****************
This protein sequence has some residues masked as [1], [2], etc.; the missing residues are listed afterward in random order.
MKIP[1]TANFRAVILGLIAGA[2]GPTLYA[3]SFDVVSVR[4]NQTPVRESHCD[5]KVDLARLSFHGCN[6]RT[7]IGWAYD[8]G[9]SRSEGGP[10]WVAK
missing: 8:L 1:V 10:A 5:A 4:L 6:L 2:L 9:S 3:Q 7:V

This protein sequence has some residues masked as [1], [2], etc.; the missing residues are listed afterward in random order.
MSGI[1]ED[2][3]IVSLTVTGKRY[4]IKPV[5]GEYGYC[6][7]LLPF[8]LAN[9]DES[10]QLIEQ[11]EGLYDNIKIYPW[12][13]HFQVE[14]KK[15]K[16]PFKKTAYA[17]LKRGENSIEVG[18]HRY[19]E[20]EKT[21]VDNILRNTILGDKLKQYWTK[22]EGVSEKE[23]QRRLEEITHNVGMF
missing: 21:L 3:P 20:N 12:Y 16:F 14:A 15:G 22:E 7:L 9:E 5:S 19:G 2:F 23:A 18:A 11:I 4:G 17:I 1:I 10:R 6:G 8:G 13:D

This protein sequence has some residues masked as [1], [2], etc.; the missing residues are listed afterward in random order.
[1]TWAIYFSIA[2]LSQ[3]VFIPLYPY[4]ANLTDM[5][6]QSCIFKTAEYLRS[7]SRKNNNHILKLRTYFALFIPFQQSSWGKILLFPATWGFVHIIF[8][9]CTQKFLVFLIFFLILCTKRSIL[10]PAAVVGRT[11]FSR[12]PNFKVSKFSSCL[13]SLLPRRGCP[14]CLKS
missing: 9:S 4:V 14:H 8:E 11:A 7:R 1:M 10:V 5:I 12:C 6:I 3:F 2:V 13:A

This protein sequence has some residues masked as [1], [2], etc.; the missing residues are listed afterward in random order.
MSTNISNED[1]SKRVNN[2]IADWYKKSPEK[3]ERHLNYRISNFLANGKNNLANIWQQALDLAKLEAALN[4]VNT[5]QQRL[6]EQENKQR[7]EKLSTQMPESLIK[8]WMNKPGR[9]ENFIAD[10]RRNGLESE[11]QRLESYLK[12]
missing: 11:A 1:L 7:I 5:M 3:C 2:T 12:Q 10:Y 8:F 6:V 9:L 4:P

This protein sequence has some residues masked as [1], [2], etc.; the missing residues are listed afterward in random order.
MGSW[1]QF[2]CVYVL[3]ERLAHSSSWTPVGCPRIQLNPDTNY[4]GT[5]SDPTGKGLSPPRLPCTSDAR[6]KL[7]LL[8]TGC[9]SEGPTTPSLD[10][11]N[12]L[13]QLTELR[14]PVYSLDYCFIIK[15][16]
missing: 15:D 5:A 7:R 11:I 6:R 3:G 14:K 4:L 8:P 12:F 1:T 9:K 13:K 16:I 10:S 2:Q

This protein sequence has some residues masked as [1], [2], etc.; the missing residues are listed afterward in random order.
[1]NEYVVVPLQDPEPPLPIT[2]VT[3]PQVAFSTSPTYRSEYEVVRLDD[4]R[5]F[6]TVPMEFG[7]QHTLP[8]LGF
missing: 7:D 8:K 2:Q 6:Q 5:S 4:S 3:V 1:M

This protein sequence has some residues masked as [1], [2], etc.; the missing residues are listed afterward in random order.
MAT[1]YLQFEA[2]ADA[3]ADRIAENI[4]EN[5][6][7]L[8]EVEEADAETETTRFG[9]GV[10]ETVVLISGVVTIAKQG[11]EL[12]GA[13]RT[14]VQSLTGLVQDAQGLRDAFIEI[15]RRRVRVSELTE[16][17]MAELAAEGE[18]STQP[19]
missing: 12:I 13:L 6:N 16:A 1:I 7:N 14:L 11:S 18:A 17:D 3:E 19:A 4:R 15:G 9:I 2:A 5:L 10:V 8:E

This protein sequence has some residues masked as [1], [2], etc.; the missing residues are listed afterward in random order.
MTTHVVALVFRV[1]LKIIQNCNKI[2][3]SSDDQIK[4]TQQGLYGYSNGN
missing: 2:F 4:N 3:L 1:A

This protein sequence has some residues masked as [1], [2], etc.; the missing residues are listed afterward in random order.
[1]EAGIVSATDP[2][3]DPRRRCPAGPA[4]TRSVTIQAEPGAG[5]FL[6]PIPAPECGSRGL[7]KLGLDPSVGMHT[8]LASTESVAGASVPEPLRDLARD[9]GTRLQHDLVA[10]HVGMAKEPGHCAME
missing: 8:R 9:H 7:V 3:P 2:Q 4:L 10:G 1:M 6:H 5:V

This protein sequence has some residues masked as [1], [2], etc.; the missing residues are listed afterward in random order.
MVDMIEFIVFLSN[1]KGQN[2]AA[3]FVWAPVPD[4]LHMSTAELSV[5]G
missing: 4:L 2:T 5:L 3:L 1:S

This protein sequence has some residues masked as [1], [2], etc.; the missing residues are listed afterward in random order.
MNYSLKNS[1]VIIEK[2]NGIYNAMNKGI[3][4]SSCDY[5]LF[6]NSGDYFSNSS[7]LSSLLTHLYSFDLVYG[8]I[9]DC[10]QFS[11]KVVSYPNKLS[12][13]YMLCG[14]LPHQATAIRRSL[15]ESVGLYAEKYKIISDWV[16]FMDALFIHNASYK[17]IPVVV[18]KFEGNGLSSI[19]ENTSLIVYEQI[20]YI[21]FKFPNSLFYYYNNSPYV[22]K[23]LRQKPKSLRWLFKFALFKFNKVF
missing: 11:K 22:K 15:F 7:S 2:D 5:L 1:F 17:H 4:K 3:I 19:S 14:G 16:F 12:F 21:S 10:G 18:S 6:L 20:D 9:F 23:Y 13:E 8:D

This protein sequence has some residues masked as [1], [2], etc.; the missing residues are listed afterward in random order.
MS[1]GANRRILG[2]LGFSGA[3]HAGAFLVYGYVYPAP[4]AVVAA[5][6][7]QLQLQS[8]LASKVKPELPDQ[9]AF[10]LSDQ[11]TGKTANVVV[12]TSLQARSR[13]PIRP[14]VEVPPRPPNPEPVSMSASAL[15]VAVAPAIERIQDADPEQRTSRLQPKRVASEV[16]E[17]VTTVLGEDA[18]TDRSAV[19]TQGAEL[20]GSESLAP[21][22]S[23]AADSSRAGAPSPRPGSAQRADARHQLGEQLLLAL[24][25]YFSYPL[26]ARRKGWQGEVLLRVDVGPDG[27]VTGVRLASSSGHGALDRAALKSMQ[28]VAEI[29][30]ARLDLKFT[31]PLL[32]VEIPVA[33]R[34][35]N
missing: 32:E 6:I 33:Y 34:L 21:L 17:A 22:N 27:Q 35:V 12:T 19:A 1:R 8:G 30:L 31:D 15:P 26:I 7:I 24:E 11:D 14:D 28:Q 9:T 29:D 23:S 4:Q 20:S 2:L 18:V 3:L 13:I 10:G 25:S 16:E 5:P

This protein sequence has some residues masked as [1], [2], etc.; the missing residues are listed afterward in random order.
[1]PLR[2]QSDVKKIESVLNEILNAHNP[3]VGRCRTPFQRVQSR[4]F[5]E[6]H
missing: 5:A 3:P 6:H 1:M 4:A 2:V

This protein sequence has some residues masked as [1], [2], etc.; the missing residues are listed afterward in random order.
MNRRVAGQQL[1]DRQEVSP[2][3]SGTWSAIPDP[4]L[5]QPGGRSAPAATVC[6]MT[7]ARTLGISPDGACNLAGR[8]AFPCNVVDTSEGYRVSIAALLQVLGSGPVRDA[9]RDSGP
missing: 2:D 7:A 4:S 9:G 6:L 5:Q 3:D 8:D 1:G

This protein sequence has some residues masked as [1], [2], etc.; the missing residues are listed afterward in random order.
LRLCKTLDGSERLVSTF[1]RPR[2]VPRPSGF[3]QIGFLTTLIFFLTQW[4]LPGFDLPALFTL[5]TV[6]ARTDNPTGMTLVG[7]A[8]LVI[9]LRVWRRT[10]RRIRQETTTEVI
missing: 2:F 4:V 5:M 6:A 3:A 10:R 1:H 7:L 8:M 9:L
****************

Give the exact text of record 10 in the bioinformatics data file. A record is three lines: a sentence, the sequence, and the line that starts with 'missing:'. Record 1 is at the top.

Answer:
This protein sequence has some residues masked as [1], [2], etc.; the missing residues are listed afterward in random order.
MVDMIEFIVFLSN[1]KGQN[2]AA[3]FVWAPVPD[4]LHMSTAELSV[5]G
missing: 4:L 2:T 5:L 3:L 1:S